Between 9 p.m. Feb. 23 and 8 a.m. Feb. 24, 16 students from the College of Engineering and Technology (CET), the College of Business (COB) and other University colleges came together to help launch a company.
The College of Business’ Student Technology Center hosted a hackathon where these students created a website, or what they call a web store, for gamers, musicians, writers, artists, etc., to sell their content.
“I was working on a project in my spare time,” said Samuel Carraway, a CET junior from Chapel Hill. “I wanted to make it a reality.”
Carraway said he participated in two hackathons off campus and that’s where the idea germinated to have a hackathon at the University. He presented the idea to the recently formed student organization, EPIC or Empowering Pioneers through Innovative Culture, which includes students from all over the University who have an entrepreneurial spirit.
To help cultivate that spirit, COB’s Miller School of Entrepreneurship and instructor David Mayo oversaw that hackathon’s proceedings. Though these types of events are usually software intensive, Mayo believes it’s important to have a business component, as well.
“This hackathon not only produced a product, but we also came out with a business model that makes that product useful for the owner and the customer,” said Mayo. “Entrepreneurship acts as a bridge for that innovation.”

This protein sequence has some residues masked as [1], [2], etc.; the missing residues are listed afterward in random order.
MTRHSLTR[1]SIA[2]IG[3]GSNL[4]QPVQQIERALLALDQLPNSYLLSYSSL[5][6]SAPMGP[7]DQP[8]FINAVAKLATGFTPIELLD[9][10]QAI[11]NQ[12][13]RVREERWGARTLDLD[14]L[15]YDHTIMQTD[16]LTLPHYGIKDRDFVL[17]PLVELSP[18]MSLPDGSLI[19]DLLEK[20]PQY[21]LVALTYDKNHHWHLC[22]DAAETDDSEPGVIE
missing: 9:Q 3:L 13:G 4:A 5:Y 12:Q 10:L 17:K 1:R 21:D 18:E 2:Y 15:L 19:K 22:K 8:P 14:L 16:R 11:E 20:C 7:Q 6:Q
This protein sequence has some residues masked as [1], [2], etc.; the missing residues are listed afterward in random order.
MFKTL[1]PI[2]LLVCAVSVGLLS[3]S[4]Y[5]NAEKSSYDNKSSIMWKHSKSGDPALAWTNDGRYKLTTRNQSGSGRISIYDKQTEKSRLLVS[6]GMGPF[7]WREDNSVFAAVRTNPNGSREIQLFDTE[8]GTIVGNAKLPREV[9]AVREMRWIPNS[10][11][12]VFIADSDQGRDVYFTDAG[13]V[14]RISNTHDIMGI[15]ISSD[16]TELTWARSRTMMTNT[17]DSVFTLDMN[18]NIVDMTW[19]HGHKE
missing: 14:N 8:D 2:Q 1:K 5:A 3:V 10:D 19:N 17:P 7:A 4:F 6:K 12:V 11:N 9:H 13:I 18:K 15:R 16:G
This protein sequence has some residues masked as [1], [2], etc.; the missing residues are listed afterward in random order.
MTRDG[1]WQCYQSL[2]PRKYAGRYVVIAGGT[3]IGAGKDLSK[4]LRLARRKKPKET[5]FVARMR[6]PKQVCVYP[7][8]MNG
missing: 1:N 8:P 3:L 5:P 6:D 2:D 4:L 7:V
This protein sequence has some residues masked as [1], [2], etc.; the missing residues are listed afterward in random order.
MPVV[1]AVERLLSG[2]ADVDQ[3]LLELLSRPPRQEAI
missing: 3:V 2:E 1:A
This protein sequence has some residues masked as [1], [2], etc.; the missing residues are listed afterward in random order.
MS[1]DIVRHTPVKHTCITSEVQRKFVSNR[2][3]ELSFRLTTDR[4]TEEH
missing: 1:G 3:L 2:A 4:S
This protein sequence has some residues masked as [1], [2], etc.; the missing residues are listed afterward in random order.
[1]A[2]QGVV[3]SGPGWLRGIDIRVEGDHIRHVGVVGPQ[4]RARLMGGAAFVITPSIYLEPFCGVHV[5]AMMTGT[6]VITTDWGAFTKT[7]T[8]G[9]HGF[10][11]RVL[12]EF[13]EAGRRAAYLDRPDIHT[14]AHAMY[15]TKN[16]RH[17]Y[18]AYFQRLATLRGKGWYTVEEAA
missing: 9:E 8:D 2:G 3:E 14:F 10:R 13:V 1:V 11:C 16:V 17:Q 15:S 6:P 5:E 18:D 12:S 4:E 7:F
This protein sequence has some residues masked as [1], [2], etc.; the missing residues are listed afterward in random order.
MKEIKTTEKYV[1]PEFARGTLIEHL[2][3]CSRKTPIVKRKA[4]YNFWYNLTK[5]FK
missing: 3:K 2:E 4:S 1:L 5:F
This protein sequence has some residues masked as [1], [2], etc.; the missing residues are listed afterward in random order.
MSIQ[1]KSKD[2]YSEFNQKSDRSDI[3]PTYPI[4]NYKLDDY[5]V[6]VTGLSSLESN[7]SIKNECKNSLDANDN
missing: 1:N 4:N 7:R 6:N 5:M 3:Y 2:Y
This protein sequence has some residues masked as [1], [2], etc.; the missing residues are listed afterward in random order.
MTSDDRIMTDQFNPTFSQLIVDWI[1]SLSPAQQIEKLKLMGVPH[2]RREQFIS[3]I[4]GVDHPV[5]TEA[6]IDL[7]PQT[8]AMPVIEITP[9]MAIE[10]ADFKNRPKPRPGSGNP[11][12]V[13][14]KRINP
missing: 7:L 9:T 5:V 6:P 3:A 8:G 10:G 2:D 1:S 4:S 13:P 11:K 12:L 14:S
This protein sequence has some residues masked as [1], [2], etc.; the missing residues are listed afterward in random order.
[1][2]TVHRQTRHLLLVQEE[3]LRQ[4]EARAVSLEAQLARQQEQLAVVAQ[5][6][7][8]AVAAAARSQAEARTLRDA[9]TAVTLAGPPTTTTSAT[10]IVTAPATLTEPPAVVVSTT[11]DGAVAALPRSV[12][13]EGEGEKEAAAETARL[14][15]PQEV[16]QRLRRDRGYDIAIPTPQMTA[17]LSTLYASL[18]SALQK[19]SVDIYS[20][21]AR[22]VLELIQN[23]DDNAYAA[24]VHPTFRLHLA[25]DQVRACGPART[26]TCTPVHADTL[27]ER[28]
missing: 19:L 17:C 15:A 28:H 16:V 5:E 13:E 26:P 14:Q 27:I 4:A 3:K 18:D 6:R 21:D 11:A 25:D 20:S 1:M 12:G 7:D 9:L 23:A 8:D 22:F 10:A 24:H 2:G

“We liked this collaborative atmosphere and having people from different majors and backgrounds come together,” said CET senior and EPIC co-president, Magus Pereira. “The hackathon was a good experience.”
Along with the new web store, a business plan was also finalized to help the store go to market. Teams of engineering and business students focused on three areas: the building of the website, a Kickstarter campaign, and a business model canvas. Business senior Christopher Rudkowski joined the hackathon and was anxious to take what he’s learned and put it to practical use. He said, “I’ve never been so immersed in a situation where we can get together and make something work.”
Business senior Dakota Votaw had never participated in a hackathon, but he’s glad he joined in this one. “It was a very positive experience for everyone,” he said. “I don’t think anyone left there thinking it was a wasted night.”
-by Michael Rudd, College of Engineering & Technology